State adds a new tool to job search program

March 18, 1992|By Joe Surkiewicz | Joe Surkiewicz,Contributing Writer

Whether you're unemployed or just interested in advancing your career, Maryland residents can take advantage of a new service provided by Maryland Job Service, which is part of the state's Office of Employment Services.

And you can do it in the comfort of your favorite shopping mall.

It's called the Chesapeake Job Bank System -- an array of self-service, computerized kiosks at shopping malls throughout the Baltimore area. They're easy-to-use tools that let potential job applicants search a nationwide listing of job openings while they shop.

"People can go up to it and do a job search to see what's available," said Paulette Hall, executive director of the Office of Employment Services. "If applicants find something they're interested in, then they can go to an employment office and set up an interview."

It's all part of the state's effort to match potential employers and employees -- a service that every week brings together more than 1,200 job seekers with businesses.

The kiosks are a small -- but highly visible -- part of the Maryland job-search system, which is linked with states in the mid-Atlantic region and beyond.

The booths, which have been in place for two months, include a video screen, a keypad, and paper and pencils for jotting down job descriptions. A system due this spring will feature a touch screen, interactive video and a printer.

Units are at East Point, Columbia and White Marsh malls, and the Leedmark store in Glen Burnie. Officials say they hope to expand into schools and libraries.

With more than 150,000 positions listed in the computerized job bank system, there's a good chance that an applicant will find the right job. Since July, the Maryland Job Service has placed 24,000 people in jobs -- and averages more than 40,000 placements a year. How does the Job Service work? It's simple: Employers place job orders with the state agency, which then matches the orders with applicants looking for jobs. The service is free to employers and applicants.

"Anyone can walk in off the street," Ms. Hall said. "After applicants register -- we get their work history and the type of job they're looking for -- they see an interviewer." Most Job Service facilities are near unemployment insurance offices.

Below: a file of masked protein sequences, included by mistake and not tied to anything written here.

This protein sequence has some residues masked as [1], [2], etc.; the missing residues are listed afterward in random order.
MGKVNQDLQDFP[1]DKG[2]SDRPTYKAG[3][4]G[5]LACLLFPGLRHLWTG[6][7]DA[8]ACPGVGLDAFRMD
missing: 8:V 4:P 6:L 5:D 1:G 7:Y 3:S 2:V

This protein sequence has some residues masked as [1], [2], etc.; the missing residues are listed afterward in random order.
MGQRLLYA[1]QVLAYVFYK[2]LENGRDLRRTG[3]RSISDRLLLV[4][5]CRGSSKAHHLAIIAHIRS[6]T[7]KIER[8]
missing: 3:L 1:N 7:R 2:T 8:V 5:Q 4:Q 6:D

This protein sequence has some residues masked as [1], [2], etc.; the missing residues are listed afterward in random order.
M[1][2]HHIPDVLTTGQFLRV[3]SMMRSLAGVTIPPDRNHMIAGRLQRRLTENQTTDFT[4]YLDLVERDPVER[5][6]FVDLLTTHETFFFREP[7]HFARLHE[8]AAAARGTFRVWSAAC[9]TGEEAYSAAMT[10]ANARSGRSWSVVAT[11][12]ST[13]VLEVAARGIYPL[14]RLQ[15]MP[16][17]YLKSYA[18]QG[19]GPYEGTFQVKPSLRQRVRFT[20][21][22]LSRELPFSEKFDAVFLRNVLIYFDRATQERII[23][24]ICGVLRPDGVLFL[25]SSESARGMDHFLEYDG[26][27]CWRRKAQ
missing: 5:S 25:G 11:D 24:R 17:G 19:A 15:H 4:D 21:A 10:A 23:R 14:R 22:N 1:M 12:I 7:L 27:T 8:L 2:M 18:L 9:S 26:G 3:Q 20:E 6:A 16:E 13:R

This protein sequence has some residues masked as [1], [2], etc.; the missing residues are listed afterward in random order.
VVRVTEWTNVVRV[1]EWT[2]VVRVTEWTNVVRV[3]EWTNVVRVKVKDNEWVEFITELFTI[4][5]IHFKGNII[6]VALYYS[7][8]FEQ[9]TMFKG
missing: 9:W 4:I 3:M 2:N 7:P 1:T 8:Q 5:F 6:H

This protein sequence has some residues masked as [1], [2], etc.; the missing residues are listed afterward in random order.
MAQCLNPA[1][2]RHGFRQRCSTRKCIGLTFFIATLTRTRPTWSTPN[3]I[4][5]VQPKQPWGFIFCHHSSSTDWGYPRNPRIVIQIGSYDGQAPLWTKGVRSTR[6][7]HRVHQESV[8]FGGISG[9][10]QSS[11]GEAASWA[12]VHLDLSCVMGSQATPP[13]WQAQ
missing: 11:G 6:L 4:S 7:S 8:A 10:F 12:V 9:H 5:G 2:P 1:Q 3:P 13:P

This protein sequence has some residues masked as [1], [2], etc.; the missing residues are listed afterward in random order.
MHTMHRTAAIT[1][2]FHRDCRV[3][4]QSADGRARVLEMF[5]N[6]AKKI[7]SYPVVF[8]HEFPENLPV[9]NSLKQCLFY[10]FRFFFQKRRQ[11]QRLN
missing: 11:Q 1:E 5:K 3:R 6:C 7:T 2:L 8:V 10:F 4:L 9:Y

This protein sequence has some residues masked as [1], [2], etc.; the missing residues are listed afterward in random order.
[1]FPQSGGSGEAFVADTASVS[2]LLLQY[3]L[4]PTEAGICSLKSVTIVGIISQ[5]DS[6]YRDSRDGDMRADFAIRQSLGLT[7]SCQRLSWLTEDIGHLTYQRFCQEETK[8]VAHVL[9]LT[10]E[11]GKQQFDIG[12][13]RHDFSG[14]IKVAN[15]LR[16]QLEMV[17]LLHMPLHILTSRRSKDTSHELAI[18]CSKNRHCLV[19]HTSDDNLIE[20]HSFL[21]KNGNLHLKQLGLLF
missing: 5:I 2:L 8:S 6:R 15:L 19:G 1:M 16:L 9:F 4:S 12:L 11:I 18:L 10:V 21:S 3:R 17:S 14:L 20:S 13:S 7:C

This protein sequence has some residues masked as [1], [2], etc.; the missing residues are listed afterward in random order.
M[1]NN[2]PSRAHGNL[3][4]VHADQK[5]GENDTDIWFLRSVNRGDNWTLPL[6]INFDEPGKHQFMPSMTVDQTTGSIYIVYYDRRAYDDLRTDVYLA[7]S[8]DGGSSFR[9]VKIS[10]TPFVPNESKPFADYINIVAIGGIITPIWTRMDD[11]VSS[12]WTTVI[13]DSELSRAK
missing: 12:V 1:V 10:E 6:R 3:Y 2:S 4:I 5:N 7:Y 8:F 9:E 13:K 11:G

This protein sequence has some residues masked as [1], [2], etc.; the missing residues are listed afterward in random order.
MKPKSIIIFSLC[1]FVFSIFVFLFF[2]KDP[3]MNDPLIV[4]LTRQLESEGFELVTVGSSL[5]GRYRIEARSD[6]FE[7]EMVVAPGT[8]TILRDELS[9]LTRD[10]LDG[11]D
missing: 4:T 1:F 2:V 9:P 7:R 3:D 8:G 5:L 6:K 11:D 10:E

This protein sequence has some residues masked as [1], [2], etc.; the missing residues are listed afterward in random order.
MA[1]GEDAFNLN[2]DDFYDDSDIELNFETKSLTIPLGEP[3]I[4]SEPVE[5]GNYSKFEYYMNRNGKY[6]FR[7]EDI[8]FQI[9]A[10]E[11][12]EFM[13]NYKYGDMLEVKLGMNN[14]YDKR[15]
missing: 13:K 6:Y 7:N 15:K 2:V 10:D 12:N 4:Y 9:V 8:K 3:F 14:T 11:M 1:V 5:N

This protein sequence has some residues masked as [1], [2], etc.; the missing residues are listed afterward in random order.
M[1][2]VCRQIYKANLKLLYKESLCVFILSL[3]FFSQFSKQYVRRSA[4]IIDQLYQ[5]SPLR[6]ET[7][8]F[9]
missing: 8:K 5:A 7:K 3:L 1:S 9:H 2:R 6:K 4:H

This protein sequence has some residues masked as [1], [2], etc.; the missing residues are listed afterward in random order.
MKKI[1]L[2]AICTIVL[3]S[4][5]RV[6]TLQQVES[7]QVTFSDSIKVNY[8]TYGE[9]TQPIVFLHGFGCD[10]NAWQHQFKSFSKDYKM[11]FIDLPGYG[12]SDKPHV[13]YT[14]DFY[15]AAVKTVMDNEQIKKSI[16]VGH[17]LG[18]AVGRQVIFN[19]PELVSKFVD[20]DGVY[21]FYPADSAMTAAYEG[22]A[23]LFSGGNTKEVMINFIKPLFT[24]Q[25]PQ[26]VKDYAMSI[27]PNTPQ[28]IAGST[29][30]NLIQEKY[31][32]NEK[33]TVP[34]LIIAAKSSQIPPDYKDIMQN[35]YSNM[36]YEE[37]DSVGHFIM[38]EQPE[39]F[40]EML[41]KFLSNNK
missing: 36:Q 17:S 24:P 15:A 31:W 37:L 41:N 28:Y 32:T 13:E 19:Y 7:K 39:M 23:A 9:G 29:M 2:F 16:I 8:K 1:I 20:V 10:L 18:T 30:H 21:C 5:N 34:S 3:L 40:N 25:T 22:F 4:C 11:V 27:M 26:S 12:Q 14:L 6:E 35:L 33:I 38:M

If the applicant is unemployed, the Job Service interviewer explains additional services available to help make the job search successful: Skills are taught on how to update resumes, look for a job, prepare for job interviews and network with other applicants.

"We try to find out what the applicant needs beyond the basic information in the job listings," Ms. Hall said. "Then we try to match them with a job."

And if there's no job that matches the applicant's abilities?

"Then we do job development," she said. "We call employers and see if they have an opening that matches the person's abilities."

In addition to bringing together employers and potential employees, the Job Service coaches applicants on how to find jobs through personal contacts.

But whether the applicant is an entry-level worker or a laid-off executive, Ms. Hall pointed out that successful job searchers share one trait: persistence.

Employers interested in listing job openings, and people wishing to apply to the Maryland Job Service may call (410) 333-5353 in Baltimore. The downtown office is at 1100 N. Eutaw St.

Maryland Job Service offices throughout the state are listed in the blue (government) pages of the phone directory under the Maryland Department of Economic and Employment Development's Office of Employment Services.

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